Advantage West Midlands has been told by the coalition government that it must save over £37 million in the current financial year.
The cuts mean that the regional development agency has been forced to slash spending for 121 various building, office space and development schemes, affecting many different projects.
While around £2.5 million has been saved by businesses who have chosen not to take-up business grant offers, a further £34.6 million has been saved by dropping funding for existing and legally contracted projects.
The Black Country sub-region of Advantage West Midlands’ remit has been hit hardest, with 11 projects affected amounting to a total of £9 million cuts.
Other schemes that have been affected include Edgbaston Cricket Ground’s redevelopment, the regeneration of West Bromwich town centre, and a number of new science developments in and around Coventry.
The All Saints development, which was set to include office space in West Bromwich, has had its budget cut by £7.4 million.
However the Birmingham New Street regeneration has escaped severe funding cuts by AWM, and the agency will invest £24.4 million in the project this year.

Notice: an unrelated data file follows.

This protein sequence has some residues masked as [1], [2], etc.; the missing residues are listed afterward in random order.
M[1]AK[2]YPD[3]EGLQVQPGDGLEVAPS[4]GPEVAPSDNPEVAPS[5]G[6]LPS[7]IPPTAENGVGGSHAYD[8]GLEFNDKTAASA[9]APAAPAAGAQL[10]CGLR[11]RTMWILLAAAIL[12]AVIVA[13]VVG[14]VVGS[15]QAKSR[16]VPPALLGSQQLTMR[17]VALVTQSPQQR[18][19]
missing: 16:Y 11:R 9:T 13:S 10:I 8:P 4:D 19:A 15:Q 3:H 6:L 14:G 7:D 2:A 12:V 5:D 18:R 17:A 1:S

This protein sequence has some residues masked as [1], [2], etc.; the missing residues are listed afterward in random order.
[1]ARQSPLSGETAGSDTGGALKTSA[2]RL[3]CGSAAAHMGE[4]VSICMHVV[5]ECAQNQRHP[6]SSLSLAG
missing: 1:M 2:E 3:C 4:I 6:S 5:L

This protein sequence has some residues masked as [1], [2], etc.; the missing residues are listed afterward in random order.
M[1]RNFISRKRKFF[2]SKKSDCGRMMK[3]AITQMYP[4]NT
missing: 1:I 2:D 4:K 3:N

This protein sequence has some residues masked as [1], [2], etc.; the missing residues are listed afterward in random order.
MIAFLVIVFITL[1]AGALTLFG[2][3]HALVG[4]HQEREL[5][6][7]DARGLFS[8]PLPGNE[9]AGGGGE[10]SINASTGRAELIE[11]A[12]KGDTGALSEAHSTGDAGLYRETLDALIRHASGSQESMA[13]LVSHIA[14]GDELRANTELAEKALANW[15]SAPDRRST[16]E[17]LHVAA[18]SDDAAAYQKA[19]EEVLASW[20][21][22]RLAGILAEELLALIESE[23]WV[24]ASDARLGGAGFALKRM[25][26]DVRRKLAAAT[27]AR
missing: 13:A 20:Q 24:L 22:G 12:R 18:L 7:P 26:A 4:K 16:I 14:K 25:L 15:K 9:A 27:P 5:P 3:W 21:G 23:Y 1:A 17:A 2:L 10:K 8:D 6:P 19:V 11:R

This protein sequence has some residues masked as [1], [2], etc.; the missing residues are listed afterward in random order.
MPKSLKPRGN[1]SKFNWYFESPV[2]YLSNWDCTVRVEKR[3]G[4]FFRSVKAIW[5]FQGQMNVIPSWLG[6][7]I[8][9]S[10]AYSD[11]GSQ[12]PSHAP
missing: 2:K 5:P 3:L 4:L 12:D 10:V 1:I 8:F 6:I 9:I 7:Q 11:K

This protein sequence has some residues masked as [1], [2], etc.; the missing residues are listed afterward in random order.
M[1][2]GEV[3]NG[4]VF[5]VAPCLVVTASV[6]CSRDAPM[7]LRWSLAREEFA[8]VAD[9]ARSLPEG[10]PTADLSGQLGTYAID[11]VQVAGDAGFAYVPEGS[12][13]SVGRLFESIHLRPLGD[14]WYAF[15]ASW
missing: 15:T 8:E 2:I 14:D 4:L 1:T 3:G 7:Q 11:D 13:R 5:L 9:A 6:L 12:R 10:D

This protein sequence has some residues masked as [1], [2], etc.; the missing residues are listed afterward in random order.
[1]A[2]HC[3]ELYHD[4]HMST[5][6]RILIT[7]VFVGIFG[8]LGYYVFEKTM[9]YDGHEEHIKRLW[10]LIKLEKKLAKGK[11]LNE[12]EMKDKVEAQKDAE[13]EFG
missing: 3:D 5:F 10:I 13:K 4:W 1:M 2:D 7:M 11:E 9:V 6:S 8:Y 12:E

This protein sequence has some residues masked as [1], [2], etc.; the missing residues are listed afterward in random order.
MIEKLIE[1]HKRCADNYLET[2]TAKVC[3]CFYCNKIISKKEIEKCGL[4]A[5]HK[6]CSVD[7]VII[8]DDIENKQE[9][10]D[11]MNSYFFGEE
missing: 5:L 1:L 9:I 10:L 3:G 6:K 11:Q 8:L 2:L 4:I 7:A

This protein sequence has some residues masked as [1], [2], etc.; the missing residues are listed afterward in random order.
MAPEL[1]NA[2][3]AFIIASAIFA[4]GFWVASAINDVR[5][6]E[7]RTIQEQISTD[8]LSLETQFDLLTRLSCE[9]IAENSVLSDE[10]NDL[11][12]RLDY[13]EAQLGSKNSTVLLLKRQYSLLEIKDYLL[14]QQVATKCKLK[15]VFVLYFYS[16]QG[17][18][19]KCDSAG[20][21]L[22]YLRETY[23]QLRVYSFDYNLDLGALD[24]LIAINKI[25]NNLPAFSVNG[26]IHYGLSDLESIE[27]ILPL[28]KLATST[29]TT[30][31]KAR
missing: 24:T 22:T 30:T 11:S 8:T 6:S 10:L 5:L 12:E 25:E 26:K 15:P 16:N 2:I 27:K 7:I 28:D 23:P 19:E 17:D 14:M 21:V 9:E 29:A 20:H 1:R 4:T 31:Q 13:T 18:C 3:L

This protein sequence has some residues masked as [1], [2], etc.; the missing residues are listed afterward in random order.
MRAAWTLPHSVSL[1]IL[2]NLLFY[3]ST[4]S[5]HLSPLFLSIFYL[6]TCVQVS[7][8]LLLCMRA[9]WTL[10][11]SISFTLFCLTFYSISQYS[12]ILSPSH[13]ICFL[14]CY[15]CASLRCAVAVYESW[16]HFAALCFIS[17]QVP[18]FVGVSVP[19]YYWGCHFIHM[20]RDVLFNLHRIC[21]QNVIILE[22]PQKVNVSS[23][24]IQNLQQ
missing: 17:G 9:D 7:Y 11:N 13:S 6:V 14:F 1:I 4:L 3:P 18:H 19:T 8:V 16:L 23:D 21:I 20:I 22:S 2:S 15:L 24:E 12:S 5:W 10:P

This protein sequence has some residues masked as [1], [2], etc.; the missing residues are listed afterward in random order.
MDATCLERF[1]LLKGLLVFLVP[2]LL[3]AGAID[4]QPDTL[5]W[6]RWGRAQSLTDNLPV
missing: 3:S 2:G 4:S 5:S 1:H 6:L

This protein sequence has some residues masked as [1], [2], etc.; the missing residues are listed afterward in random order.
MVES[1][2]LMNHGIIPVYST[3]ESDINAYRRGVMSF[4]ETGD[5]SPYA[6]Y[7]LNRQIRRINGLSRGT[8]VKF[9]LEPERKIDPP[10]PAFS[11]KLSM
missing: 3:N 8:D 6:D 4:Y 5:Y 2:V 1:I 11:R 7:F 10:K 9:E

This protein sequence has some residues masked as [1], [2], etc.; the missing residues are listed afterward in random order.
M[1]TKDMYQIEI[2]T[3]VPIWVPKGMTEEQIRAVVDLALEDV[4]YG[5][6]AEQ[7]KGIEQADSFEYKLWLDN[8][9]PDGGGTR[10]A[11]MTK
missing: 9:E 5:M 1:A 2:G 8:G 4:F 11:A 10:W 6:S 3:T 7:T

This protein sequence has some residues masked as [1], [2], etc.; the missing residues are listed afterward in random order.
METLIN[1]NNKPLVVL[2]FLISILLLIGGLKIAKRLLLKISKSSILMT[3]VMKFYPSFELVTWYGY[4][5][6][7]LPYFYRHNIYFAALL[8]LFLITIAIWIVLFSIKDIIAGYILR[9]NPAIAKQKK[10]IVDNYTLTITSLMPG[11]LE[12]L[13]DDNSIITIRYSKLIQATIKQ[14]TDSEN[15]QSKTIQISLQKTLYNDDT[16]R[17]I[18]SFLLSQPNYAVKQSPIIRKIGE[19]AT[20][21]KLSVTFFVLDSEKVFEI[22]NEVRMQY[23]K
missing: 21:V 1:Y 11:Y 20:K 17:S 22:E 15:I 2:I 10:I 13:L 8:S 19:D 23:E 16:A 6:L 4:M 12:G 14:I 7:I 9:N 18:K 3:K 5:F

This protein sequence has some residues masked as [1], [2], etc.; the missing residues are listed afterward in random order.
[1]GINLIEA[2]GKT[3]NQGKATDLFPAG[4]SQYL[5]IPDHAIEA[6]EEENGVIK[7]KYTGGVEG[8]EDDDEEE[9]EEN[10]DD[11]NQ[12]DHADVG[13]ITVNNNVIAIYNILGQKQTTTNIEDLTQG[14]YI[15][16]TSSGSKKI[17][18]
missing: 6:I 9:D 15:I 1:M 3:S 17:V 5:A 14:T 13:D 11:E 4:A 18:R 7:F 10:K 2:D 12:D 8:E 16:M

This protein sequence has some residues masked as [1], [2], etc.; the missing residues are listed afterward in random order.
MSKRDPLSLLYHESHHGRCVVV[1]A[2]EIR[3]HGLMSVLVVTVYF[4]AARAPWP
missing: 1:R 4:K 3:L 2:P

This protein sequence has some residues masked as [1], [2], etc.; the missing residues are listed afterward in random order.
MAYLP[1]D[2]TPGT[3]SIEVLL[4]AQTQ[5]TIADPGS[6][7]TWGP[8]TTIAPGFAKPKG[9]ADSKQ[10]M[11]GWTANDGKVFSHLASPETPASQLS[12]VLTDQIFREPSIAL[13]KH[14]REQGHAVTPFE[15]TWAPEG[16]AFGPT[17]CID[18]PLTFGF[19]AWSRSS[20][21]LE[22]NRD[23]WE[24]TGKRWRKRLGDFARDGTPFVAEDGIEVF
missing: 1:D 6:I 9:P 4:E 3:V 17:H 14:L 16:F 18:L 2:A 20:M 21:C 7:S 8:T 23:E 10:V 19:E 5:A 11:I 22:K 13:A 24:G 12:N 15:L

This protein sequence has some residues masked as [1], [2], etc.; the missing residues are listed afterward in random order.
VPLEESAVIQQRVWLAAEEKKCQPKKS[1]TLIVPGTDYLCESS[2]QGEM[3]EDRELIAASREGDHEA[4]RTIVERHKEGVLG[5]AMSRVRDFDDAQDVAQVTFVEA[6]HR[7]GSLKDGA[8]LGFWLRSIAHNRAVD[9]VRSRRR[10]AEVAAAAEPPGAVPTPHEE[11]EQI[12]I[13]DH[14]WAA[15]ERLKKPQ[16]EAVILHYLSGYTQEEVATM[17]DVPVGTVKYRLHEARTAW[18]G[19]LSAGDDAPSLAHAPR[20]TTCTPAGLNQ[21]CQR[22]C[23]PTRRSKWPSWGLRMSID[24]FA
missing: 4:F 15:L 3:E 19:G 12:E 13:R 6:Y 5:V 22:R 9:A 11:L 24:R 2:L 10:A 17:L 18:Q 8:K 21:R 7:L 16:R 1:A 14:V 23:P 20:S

Plans for the regeneration of the busy train station (as part of Birmingham’s wider “Big City Plan” regeneration scheme) have been designed by architect Alejandro Zaera-Polo, and includes a complete overhaul of the existing structure, resulting in a modern new-look building with a light-filled interior, a new atrium, digital displays, a bigger concourse, and eight entrances – with the ability to double passenger numbers.
The project has attracted a total of over £600 million worth of investment from development bodies – of which Advantage West Midlands pledged £100 million – along with funding from Birmingham City Council, Network Rail, and Centro.
Commenting on the scale of the cuts, Mick Laverty, chief executive at Advantage West Midlands, said in a press release: “The collective efforts of our Agency staff and our partners have delivered all the savings that the Government asked of us.
“The scale and pace of the cuts required meant that inevitably some difficult and unpopular decisions had to be made. Our joint focus has always been to safeguard priority projects – the ones that create most jobs and the greatest growth and support the most competitive businesses across the West Midlands.”
The government plan to abolish regional development agencies by the close of March 2012, but commented that in the meantime, AWM are doing their “utmost” to enable a smooth transition to the new arrangements.
“Our main task remains to support economic recovery and future growth through the effective delivery of our remaining projects,” he added.